The development of new technologies such as ejectors is helping to improve the efficiency of CO2 transcritical refrigeration systems in warmer climates and cementing their position as market-ready alternatives to HFCs, especially for supermarket refrigeration, heard participants in the Gustav Lorentzen conference on natural refrigerants in Valencia last week.

The EU F-Gas Regulation bans the use of certain HFCs with GWPs above 150 in centralised and plug-in commercial refrigeration equipment from 2022. The consequent rise in prices of R404A and R507 (which are commonly used in supermarkets) is now driving companies to look for sustainable alternatives.

Boundary conditions like the warm climate of southern Europe had long been seen as a barrier to wider adoption of CO2, limiting the efficiency of these systems.

Giacomo Pisano of compressor manufacturer Dorin showed during his presentation in Valencia that thanks to innovations such as ejectors and parallel compression, CO2 systems deliver efficiency gains also in warm regions.He cited the example of a Carrefour store near Turin, in northern Italy. Amongst the novelties of its refrigeration system there are: 

  • 340 kW MT duty.
  • 66 kW LT duty.
  • Parallel compression.
  • Liquid and vapor ejectors.
  • Capable of operating in ambient temperatures of up to 45°C.
  • Heat recovery for both sanitary and ambient purposes.
  • Cooling module for air conditioning.

The system was assembled in 2015 to serve all the refrigeration, air conditioning and space heating needs of the supermarket.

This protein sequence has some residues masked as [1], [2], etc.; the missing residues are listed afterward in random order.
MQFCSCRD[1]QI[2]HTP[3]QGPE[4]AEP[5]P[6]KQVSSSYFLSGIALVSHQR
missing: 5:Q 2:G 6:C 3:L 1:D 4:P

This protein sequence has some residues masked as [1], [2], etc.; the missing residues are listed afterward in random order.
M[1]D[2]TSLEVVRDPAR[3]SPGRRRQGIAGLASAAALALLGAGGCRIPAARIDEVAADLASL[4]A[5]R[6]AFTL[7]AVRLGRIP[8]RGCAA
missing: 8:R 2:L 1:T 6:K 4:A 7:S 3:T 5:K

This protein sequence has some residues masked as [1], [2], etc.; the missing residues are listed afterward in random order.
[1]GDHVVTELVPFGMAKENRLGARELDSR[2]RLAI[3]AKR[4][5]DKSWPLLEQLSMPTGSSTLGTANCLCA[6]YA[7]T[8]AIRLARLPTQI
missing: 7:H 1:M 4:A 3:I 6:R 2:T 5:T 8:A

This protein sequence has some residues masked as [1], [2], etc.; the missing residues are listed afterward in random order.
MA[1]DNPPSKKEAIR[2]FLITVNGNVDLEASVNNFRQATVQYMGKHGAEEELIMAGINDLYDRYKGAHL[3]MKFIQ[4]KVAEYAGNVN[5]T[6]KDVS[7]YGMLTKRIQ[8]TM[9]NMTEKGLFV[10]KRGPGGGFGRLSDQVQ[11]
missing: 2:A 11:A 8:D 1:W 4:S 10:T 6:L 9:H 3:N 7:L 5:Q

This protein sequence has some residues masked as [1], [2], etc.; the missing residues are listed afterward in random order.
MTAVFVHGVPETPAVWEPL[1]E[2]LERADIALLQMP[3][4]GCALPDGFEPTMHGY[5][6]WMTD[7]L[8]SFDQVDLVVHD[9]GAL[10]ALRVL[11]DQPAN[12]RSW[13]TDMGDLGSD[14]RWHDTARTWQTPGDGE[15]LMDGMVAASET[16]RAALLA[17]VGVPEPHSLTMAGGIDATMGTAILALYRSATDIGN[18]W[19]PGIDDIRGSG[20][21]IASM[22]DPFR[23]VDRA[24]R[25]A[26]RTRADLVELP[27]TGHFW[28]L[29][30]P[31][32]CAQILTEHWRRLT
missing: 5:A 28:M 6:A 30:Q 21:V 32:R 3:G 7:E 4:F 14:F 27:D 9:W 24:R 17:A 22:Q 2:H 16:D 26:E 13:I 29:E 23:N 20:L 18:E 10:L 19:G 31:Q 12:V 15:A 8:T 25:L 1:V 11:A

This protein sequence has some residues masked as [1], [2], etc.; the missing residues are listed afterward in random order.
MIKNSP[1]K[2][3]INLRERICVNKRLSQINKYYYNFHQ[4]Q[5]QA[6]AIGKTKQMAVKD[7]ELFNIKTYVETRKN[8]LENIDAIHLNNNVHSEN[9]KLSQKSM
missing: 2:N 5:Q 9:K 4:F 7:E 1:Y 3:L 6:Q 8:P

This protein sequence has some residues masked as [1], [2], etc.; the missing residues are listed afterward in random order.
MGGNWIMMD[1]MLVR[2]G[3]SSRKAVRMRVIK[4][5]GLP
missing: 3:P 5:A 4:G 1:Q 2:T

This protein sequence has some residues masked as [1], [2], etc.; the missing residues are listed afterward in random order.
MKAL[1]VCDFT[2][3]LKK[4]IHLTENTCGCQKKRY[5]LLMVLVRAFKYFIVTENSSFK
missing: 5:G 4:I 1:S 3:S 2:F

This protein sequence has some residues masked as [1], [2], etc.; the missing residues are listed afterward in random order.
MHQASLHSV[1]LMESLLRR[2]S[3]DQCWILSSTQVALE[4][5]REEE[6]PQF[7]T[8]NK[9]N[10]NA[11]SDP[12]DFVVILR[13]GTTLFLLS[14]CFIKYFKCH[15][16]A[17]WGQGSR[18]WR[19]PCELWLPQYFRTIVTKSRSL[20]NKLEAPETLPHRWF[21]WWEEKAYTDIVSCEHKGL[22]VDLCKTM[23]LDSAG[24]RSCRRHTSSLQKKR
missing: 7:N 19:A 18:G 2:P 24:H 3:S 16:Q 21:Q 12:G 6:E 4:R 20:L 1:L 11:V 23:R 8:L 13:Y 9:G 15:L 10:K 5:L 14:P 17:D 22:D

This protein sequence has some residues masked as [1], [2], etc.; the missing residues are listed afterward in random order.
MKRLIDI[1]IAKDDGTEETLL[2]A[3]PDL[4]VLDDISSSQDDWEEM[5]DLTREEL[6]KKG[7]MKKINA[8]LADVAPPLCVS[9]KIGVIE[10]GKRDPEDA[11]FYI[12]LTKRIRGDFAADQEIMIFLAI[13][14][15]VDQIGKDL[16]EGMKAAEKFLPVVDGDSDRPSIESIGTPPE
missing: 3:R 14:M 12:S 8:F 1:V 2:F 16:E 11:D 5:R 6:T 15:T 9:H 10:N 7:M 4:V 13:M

Dorin calculated that by switching from a simple CO2 booster to a booster with parallel compression and liquid and vapour ejectors, an energy improvement of almost 30% is achievable. This makes the system more efficient than standard HFC-based units at any European latitude as well.

The return on investment from this innovative refrigeration system is just two years.

“It makes environmental and economic sense to invest in this technology,” said Pisano.

CO2 ejectors and energy efficiency in supermarkets were amongst the key topics of the Gustav Lorentzen conference, whose theme was solutions for warm climate conditions.

As Ekaterini Kriezi (Danfoss) argued, “not all ejectors are the same. One needs to look at the climate of each supermarket location to choose wisely the system to install”. 

In another presentation, Paride Gullo (NTNU) illustrated the findings of his research on CO2 technology in six Spanish cities.

The paper was presented at the 13th IIR Gustav Lorentzen Conference on Natural Refrigerants. The event took place on 18-20 June in Valencia and gathered more than 250 experts from all over the world. 

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